- developed the “rules of the game” for designing the future council
- produced proposals for how to review and, where necessary, clarify the roles of councillors and officers;
- drawn up a set of options to ensure that we have the leadership capacity to make all the changes we need to;
- created an inspiring and inspired change team from within the organisation; and
- opened up discussions with partners about how we need to change our approach to working with others and seek their advice in reshaping the organisation.
All these actions are positive and signal a council that can, if it makes the necessary sustained effort, be focused on, committed to, and deliver a progressive future.
Of course challenges remain. Not least the obvious one – that culture takes time to change and, as has been said to me more than once (and by different people), Birmingham City Council has an in-built tendency to act like plastic. You can bend it into a new shape, but it will – if we’re not careful – return to its original form.
Well, no one can afford for that to happen this time. And I don’t think we can yet assure the Panel that we have evolved the culture sufficiently for it to have yet passed the point of no return. This is hardly surprising as it’s only six months since our governance report was published and three months since the action plan was agreed.
What we need to do, therefore, is develop a sense of positive dissatisfaction. Dissatisfaction that we have ended up needing intervention on three fronts in the first place; dissatisfaction that it’s (understandably) taking longer than we would want to deliver the improvements; dissatisfaction that our circumstances make it easy for some to take potshots at us; dissatisfaction that the new culture has yet to take root everywhere.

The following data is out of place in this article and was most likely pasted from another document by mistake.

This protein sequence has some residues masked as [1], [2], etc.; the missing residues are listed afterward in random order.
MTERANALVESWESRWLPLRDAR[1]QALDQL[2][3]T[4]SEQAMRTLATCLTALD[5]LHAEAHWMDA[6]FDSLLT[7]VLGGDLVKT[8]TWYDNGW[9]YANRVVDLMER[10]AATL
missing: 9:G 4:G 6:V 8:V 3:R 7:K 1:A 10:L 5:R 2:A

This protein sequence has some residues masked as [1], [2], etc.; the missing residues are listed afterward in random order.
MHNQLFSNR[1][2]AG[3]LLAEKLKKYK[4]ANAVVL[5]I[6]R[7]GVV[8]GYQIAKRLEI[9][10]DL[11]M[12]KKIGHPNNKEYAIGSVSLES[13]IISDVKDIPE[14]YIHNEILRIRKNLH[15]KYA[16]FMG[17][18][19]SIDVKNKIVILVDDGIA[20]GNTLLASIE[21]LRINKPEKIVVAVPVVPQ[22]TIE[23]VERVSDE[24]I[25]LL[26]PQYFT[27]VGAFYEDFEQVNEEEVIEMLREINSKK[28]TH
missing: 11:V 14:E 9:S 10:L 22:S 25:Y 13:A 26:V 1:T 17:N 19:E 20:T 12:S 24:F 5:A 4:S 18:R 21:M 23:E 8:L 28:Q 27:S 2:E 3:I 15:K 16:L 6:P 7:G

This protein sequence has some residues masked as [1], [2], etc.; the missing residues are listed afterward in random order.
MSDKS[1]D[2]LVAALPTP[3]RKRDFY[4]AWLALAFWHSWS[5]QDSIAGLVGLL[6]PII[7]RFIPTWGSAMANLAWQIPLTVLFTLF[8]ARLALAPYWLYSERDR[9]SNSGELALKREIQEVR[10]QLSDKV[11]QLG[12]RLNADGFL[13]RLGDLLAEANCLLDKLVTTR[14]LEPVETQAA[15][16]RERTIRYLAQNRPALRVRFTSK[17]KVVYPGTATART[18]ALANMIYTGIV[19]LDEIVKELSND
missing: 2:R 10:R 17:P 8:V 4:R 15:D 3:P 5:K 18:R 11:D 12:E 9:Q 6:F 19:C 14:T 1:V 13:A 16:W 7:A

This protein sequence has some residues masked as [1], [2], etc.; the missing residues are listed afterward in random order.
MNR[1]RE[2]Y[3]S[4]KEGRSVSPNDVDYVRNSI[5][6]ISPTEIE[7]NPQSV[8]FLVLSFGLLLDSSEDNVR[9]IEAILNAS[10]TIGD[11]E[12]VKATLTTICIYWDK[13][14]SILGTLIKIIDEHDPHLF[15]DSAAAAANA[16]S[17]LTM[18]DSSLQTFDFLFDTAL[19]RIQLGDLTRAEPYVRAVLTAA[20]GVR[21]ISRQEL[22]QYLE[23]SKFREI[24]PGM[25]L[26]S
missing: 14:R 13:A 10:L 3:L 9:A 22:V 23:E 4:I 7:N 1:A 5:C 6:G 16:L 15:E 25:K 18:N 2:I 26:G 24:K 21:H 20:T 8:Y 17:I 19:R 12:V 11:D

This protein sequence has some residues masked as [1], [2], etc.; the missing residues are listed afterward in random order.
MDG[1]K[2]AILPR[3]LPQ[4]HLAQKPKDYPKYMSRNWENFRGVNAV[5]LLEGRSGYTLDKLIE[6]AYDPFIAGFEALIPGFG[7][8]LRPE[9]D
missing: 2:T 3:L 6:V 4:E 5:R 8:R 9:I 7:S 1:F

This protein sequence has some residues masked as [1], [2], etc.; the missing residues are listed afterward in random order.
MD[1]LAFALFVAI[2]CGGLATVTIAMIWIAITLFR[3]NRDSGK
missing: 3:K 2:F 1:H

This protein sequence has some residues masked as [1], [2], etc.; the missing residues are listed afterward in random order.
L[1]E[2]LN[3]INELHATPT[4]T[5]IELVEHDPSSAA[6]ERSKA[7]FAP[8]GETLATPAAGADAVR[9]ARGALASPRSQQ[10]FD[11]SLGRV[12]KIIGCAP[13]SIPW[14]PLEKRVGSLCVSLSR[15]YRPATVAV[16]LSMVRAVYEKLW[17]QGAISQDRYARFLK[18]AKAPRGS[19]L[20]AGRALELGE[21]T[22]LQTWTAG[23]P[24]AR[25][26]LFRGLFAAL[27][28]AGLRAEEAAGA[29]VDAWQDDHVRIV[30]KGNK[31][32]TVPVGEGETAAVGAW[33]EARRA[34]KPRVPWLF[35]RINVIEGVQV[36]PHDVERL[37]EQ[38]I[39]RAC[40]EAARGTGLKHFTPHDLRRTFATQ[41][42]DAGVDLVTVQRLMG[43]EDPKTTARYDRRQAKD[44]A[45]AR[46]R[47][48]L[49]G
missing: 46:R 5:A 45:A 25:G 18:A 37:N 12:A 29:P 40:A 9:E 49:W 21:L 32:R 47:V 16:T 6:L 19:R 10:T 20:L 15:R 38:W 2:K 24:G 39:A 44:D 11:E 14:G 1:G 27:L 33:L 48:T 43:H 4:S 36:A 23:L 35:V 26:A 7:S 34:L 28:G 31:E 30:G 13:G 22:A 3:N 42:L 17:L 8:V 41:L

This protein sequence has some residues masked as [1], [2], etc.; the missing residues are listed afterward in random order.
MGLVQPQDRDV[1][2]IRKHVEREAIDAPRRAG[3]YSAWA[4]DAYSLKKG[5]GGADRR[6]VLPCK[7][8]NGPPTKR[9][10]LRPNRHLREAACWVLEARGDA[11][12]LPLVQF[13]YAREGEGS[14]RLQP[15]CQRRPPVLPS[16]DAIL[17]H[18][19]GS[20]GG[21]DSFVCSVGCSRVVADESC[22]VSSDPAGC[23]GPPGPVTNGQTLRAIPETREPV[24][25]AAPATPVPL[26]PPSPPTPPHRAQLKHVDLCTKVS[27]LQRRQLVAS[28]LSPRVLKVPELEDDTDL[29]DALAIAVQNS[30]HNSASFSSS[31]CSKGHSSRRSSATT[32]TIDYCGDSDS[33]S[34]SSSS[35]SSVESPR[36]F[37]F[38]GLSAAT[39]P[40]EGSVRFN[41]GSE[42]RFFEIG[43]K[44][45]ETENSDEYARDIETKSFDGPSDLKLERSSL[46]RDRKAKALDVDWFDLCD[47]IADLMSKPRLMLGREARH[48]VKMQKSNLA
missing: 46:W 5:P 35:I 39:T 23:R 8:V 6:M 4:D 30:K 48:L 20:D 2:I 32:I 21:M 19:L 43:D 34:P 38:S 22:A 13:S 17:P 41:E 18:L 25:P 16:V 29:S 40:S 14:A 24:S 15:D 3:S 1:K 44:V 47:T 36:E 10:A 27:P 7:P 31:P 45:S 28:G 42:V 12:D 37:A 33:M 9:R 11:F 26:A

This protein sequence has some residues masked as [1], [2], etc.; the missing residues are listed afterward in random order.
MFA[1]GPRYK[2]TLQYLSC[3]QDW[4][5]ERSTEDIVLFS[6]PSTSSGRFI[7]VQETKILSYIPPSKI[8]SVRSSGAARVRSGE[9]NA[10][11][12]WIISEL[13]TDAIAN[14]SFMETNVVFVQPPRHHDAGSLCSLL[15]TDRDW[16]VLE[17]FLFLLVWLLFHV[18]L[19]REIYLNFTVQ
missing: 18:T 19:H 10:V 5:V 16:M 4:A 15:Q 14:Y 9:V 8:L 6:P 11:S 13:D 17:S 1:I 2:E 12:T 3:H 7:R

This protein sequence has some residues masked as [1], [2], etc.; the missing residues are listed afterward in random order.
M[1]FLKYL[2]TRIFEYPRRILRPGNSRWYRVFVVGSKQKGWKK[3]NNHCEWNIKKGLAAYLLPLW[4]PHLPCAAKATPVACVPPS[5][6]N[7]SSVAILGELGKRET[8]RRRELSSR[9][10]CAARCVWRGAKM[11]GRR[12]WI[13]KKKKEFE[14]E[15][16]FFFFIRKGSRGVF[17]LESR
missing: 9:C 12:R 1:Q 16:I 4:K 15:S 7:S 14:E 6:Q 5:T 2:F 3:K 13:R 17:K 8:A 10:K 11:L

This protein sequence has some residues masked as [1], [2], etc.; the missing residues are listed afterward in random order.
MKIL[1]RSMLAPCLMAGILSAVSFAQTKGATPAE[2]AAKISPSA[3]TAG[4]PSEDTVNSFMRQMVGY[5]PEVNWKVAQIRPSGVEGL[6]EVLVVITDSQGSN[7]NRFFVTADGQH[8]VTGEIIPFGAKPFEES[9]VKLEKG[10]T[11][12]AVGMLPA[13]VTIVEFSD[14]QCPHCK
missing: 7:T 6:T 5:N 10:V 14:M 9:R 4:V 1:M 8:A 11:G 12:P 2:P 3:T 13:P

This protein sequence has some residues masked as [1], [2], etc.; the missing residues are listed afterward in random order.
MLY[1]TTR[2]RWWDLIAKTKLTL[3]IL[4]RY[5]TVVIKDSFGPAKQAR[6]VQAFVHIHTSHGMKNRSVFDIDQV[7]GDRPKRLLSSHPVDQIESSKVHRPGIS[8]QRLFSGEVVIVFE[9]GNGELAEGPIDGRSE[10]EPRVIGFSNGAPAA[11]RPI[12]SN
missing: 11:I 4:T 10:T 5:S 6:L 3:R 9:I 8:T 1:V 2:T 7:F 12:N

Accordingly, I am relying on you all – yup, my distributed leadership model again – to marshall a collective frustration and ensure, at all times, that it generates a positive energy that drives our hunger for success.
And finally, for now, let me remind me and you why I sought to come to Birmingham in the first place. I wanted to work with the elected members, colleagues, partners and our communities to ensure we:
- turned around the quality and reputation of children’s services;
- designed a council fit for the future that could still secure great outcomes for our citizens with far fewer resources; and
- secured the city’s and the city region’s position as the future economic powerhouse of the UK.
These goals remains entirely relevant 15 months later – although I’ve had to add tackling poor governance in a small number of schools and reforming corporate governance to my list. So, more than ever, we all need to be certain that, in our own way, we are making a positive difference everyday to people’s lives.
That way lies success – for our citizens, first and foremost, but also for ourselves, our city council, our city and our city region.
Go, buddy, go!